At the turn of the twentieth century, depictions of the colonized world were prevalent throughout the German metropole. Tobacco advertisements catered to the erotic gaze of imperial enthusiasts with images of Ovaherero girls, and youth magazines allowed children to escape into "exotic domains" where their imaginations could wander freely. While racist beliefs framed such narratives, the abundance of colonial imaginaries nevertheless compelled German citizens and settlers to contemplate the world beyond Europe as a part of their daily lives. An Imperial Homeland: Forging German Identity in Southwest Africa (Pennsylvania State University Press, 2022) reorients our understanding of the relationship between imperial Germany and its empire in Southwest Africa (present-day Namibia). Colonialism had an especially significant effect on shared interpretations of the Heimat (home/homeland) ideal, a historically elusive perception that conveyed among Germans a sense of place through national peculiarities and local landmarks. Focusing on colonial encounters that took place between 1842 and 1915, Adam A. Blackler reveals how Africans confronted foreign rule and altered German national identity. As Blackler shows, once the façade of imperial fantasy gave way to colonial reality, German metropolitans and white settlers increasingly sought to fortify their presence in Africa using juridical and physical acts of violence, culminating in the first genocide of the twentieth century. Grounded in extensive archival research, An Imperial Homeland enriches our understanding of German identity, allowing us to see how a distant colony with diverse ecologies, peoples, and social dynamics grew into an extension of German memory and tradition. It will be of interest to German Studies scholars, particularly those interested in colonial Africa. Dr. Adam A. Blackler is an assistant professor of history at the University of Wyoming. He is a historian of modern Germany and southern Africa, whose research emphasizes the transnational dimensions of imperial occupation and settler-colonial violence in the nineteenth and twentieth centuries. Steven Seegel is Professor of Slavic and Eurasian Studies at The University of Texas at Austin. Learn more about your ad choices. Visit megaphone.fm/adchoices Support our show by becoming a premium member! https://newbooksnetwork.supportingcast.fm/history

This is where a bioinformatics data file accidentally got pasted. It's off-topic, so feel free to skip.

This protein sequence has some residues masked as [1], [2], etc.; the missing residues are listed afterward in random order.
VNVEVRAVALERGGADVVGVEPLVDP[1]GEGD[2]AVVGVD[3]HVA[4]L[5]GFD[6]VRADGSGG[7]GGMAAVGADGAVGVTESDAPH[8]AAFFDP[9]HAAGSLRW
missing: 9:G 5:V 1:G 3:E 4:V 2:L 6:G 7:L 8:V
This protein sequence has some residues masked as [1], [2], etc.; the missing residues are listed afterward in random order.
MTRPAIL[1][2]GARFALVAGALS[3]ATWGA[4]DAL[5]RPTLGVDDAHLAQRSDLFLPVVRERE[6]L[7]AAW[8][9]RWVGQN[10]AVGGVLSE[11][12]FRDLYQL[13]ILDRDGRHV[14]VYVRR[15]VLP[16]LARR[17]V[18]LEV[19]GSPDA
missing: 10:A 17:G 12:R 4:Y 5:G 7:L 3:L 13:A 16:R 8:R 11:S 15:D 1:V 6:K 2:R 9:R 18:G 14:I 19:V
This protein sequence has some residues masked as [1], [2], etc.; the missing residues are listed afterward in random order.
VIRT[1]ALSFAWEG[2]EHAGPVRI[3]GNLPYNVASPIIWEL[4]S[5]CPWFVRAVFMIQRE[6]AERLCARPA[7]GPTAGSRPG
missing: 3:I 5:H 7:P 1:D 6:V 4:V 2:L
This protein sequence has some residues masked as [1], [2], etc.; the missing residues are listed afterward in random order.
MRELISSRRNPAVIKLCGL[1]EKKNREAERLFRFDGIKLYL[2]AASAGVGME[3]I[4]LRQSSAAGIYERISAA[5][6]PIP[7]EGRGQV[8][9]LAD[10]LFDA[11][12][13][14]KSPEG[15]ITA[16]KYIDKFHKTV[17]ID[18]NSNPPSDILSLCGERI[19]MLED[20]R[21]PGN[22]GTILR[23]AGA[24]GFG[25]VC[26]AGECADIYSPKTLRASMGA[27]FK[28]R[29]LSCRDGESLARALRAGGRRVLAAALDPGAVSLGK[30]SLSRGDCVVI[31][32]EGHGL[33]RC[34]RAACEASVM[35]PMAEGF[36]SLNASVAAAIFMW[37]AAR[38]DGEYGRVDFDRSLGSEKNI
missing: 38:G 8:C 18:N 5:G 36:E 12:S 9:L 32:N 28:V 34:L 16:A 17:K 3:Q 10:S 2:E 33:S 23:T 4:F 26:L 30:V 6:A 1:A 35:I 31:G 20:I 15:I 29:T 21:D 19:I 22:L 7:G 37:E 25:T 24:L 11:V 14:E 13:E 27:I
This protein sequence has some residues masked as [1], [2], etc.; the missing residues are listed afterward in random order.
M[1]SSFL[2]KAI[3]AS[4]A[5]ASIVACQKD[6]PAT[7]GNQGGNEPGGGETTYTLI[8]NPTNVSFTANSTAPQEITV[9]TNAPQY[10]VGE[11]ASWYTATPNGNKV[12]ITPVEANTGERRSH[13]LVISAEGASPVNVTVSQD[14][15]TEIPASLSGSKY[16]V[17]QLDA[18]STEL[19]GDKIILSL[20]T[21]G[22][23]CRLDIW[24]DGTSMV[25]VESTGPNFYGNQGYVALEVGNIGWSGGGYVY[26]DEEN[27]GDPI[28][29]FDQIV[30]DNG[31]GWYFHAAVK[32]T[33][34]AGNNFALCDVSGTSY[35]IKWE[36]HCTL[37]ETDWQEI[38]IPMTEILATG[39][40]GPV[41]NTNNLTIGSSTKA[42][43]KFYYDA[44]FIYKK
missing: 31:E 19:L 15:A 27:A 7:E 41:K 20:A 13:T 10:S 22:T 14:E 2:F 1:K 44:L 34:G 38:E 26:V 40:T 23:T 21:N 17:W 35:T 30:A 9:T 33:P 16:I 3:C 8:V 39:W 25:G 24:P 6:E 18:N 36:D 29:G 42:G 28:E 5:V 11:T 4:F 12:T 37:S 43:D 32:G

New Books in German Studies
Adam A. Blackler, "An Imperial Homeland: Forging German Identity in Southwest Africa" (Pennsylvania State UP, 2022)

New Books in German Studies

Play Episode Listen Later Sep 20, 2022 59:55


At the turn of the twentieth century, depictions of the colonized world were prevalent throughout the German metropole. Tobacco advertisements catered to the erotic gaze of imperial enthusiasts with images of Ovaherero girls, and youth magazines allowed children to escape into "exotic domains" where their imaginations could wander freely. While racist beliefs framed such narratives, the abundance of colonial imaginaries nevertheless compelled German citizens and settlers to contemplate the world beyond Europe as a part of their daily lives. An Imperial Homeland: Forging German Identity in Southwest Africa (Pennsylvania State University Press, 2022) reorients our understanding of the relationship between imperial Germany and its empire in Southwest Africa (present-day Namibia). Colonialism had an especially significant effect on shared interpretations of the Heimat (home/homeland) ideal, a historically elusive perception that conveyed among Germans a sense of place through national peculiarities and local landmarks. Focusing on colonial encounters that took place between 1842 and 1915, Adam A. Blackler reveals how Africans confronted foreign rule and altered German national identity. As Blackler shows, once the façade of imperial fantasy gave way to colonial reality, German metropolitans and white settlers increasingly sought to fortify their presence in Africa using juridical and physical acts of violence, culminating in the first genocide of the twentieth century. Grounded in extensive archival research, An Imperial Homeland enriches our understanding of German identity, allowing us to see how a distant colony with diverse ecologies, peoples, and social dynamics grew into an extension of German memory and tradition. It will be of interest to German Studies scholars, particularly those interested in colonial Africa. Dr. Adam A. Blackler is an assistant professor of history at the University of Wyoming. He is a historian of modern Germany and southern Africa, whose research emphasizes the transnational dimensions of imperial occupation and settler-colonial violence in the nineteenth and twentieth centuries. Steven Seegel is Professor of Slavic and Eurasian Studies at The University of Texas at Austin. Learn more about your ad choices. Visit megaphone.fm/adchoices Support our show by becoming a premium member! https://newbooksnetwork.supportingcast.fm/german-studies

New Books in African Studies
Adam A. Blackler, "An Imperial Homeland: Forging German Identity in Southwest Africa" (Pennsylvania State UP, 2022)

New Books in African Studies

Play Episode Listen Later Sep 20, 2022 59:55